Conservative Poland Hits Back After ‘Scandalous’ Attacks on its Independence in EU Parliament

Poland
JANEK SKARZYNSKI/AFP/Getty Images

Poland has hit back after the European Parliament voted in support of launching sanctions against it.

The 438 to 152 resolution in favour of initiating Article 7 proceedings against the Central European country — which could see its EU voting rights suspended, among other penalties — was preceded by a fierce debate, the Associated Press reports.

Guy Verhofstadt, a former Prime Minister of Belgium, a European Parliament group leader, and a Brexit negotiations representative — logged as a “reliable ally” by the Open Society organisation run by billionaire open borders campaigner George Soros — accused the Polish government of having “lost its senses”.

Verhofstadt later took to social media to disparage the Slavic country at greater length, saying it had “degraded itself” to the level of Hungary, another conservative EU member-state which is frequently subject to the Belgian’s vituperative attacks.

In theory, the European establishment’s major issue with Poland is its attempts to increase the accountability of the judiciary, which they claim undermine the rule of law.

The Poles insist they are only trying to strengthen the system of checks and balances, as, at present, a judicial bench which harbours holdovers from the Communist era and answers only to itself can block the executive and the legislature, but cannot be checked by the executive or the legislature itself.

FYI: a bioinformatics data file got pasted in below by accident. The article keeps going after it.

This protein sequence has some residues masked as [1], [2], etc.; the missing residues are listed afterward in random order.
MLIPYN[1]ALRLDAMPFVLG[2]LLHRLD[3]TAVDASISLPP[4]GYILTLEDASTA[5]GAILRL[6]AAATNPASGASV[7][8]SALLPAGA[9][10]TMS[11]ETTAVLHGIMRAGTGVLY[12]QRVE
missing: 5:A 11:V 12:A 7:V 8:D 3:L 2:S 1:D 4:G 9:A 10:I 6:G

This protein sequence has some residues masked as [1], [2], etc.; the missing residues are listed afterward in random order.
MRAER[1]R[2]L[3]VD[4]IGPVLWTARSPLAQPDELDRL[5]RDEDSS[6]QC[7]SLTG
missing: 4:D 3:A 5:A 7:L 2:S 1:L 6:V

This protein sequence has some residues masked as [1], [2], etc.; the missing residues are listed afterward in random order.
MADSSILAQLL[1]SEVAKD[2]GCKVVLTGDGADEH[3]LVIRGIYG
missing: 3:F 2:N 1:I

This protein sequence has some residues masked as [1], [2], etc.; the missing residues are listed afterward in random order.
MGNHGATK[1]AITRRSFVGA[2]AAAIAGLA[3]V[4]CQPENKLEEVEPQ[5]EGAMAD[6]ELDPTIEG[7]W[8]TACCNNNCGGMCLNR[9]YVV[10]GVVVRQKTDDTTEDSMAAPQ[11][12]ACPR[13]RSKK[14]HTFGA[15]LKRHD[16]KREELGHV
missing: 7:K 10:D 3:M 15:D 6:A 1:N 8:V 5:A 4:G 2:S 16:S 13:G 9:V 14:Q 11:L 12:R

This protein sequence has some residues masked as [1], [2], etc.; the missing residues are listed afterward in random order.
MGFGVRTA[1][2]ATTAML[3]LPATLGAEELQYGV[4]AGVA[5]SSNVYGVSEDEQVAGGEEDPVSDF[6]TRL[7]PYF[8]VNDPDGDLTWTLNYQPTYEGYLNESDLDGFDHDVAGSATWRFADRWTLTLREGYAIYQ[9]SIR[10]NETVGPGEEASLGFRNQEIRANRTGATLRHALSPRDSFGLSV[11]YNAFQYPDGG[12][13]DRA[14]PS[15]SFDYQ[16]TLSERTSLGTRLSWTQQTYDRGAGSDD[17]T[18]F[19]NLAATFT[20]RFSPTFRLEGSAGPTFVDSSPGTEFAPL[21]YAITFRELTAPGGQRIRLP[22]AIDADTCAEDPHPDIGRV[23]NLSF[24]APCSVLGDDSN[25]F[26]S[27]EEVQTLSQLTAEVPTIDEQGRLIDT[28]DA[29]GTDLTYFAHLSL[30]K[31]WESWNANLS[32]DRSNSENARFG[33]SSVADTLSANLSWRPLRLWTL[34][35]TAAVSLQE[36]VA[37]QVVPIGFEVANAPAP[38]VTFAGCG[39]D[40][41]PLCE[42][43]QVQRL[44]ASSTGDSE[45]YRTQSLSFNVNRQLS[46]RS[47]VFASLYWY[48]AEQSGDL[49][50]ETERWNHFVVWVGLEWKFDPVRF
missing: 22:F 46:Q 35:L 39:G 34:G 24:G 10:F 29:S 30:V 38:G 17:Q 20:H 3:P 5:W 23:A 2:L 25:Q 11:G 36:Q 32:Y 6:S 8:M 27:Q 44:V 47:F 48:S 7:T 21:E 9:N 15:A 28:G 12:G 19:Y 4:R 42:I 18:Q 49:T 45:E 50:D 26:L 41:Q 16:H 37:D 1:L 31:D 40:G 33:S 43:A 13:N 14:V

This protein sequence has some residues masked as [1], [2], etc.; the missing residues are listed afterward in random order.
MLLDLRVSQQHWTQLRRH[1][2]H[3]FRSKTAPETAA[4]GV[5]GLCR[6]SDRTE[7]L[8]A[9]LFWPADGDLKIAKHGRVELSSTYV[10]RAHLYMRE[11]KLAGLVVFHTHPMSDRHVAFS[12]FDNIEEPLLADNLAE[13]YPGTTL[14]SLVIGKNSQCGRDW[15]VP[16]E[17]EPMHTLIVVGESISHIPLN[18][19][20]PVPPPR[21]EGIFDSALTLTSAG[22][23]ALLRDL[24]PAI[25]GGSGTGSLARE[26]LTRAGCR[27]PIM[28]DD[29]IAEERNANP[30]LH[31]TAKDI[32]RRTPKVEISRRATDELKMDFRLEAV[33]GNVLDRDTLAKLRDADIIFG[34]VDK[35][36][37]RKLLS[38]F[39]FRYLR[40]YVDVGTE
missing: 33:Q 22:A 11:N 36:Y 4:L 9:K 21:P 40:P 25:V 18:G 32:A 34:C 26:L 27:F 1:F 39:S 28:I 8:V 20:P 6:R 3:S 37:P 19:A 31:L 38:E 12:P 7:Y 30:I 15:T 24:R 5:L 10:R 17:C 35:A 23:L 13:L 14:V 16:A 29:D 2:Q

How Poland chooses to organise its judiciary internally is thought by many to be a mere pretext for EU intervention, however, with the Central European country being unpopular for its friendly relationship with U.S. President Donald Trump’s administration and its status as a key bastion of opposition to efforts to redistribute illegal immigrants throughout the EU by a system of compulsory migrant quotas.

Indeed, Ryszard Legutko, who heads Poland’s ruling Law and Justice Party (PiS) delegation of MEPs, has accused EU elites — and in particular Germany’s Manfred Weber, who heads the dominant European People’s Party (EPP) bloc in the European Parliament — of harbouring a “colonial” attitude towards the EU’s eastern member-states.

With respect to Weber’s early and enthusiastic denunciation of Poland’s judicial reforms, Legutko pointed out that “Mr. Weber does not know the Polish language, did not know the contents of these laws, did not know any expert opinions, [and] is not interested in the subject at all” — but still felt able to weigh immediately after their publication.

“This is not a dialogue, it is not an invitation to talk, it is an ultimatum,” said Legutko, highlighting the EU’s apparent hypocrisy in turning a blind eye to the excesses of the Spanish government in Catalonia while launching an “anti-Polish crusade” against his country.

“This is what Shakespeare called ‘the insolence of office’ — the insolence of bureaucracy; the impudence of power.

“You think you can say anything. You think you can do anything.

“Your actions will not harm Poland, we have dealt with bigger problems — they will harm the European Union,” he warned.

“All the anti-EU diatribes made in this parliament have done less harm to the image of the Union than you have.

“To destroy the image of the EU, you have done more than Nigel Farage and Marine Le Pen together.”

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